E-Mails Bring Swift Online Sales of Armstrong Cycling JerseyAn e-mail campaign promoting a commemorative jersey from the U.S. Postal Service's Pro Cycling Team was a success for Bicycle Garage Indy, a bicycle and related-gear retailer with two Indianapolis locations and a Web site (www.bgindy.com).
In July, one day before Lance Armstrong won his sixth consecutive Tour de France, BGI owner Randy Clark noticed that the USPS team was wearing a new Nike/Trek commemorative jersey.
Clark immediately called Trek Bicycle Corp., the shirt's manufacturer, and learned that the company created a limited run of merchandise to celebrate Armstrong's six consecutive victories. BGI placed a large order for the merchandise and was among the first companies to receive it, in about two weeks.
Using an e-mail marketing system from ExactTarget, Indianapolis, Clark sent a notice to his 13,000-count in-house e-mail database. It promoted the exclusive shirts and a chance to preorder the merchandise and secure the shirts on a first-come, first-served basis before they reached the company's shelves. Clark said nearly 1,000 customers opened the e-mail and clicked onto the BGI site.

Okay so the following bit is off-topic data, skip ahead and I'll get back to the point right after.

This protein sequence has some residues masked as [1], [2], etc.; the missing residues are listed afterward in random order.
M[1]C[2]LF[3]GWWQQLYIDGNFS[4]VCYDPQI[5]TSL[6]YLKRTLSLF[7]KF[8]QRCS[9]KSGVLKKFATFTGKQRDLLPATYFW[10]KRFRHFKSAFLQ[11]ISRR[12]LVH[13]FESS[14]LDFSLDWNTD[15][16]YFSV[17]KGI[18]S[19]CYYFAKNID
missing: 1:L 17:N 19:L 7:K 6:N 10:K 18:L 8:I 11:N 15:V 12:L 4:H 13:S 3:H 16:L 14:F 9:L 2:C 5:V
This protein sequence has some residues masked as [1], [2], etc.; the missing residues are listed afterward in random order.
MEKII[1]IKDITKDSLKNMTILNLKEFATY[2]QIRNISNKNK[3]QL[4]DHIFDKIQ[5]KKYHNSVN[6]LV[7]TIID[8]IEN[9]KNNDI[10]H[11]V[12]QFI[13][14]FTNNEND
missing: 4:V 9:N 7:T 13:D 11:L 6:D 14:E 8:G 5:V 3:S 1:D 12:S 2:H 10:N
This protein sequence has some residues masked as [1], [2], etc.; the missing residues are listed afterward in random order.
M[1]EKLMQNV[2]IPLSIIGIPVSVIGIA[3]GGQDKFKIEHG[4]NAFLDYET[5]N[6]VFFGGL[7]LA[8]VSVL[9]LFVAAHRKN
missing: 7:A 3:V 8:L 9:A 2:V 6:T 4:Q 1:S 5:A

BGI had used the Internet to advertise in the past, but this was its first true effort at selling merchandise online, and "the payoff was great," said Clark, who generated $10,000 in sales. This surpassed the $7,000 in online sales his company took in during the entire first six months of 2004.
"We were pleased with the rate the e-mail was viewed and the click-through rate, but we were especially delighted with the volume of orders," he said. "The e-mail campaign also limited our risk because, with the preorders, we knew exactly how much inventory to order."